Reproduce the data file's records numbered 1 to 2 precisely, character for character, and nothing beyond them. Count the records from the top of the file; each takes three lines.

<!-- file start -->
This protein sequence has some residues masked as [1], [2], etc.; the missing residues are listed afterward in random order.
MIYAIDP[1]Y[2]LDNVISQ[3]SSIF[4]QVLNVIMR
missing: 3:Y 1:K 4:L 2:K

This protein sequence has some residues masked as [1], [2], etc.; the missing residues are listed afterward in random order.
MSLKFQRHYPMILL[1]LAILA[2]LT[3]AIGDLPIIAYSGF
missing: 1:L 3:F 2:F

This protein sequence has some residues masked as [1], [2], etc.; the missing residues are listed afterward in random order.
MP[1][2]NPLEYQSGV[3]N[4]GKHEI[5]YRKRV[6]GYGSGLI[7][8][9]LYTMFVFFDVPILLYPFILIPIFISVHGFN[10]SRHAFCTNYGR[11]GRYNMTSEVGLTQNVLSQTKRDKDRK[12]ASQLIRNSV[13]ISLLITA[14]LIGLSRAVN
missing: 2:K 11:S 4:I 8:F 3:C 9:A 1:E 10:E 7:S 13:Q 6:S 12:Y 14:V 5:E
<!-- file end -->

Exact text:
This protein sequence has some residues masked as [1], [2], etc.; the missing residues are listed afterward in random order.
MIYAIDP[1]Y[2]LDNVISQ[3]SSIF[4]QVLNVIMR
missing: 3:Y 1:K 4:L 2:K

This protein sequence has some residues masked as [1], [2], etc.; the missing residues are listed afterward in random order.
MSLKFQRHYPMILL[1]LAILA[2]LT[3]AIGDLPIIAYSGF
missing: 1:L 3:F 2:F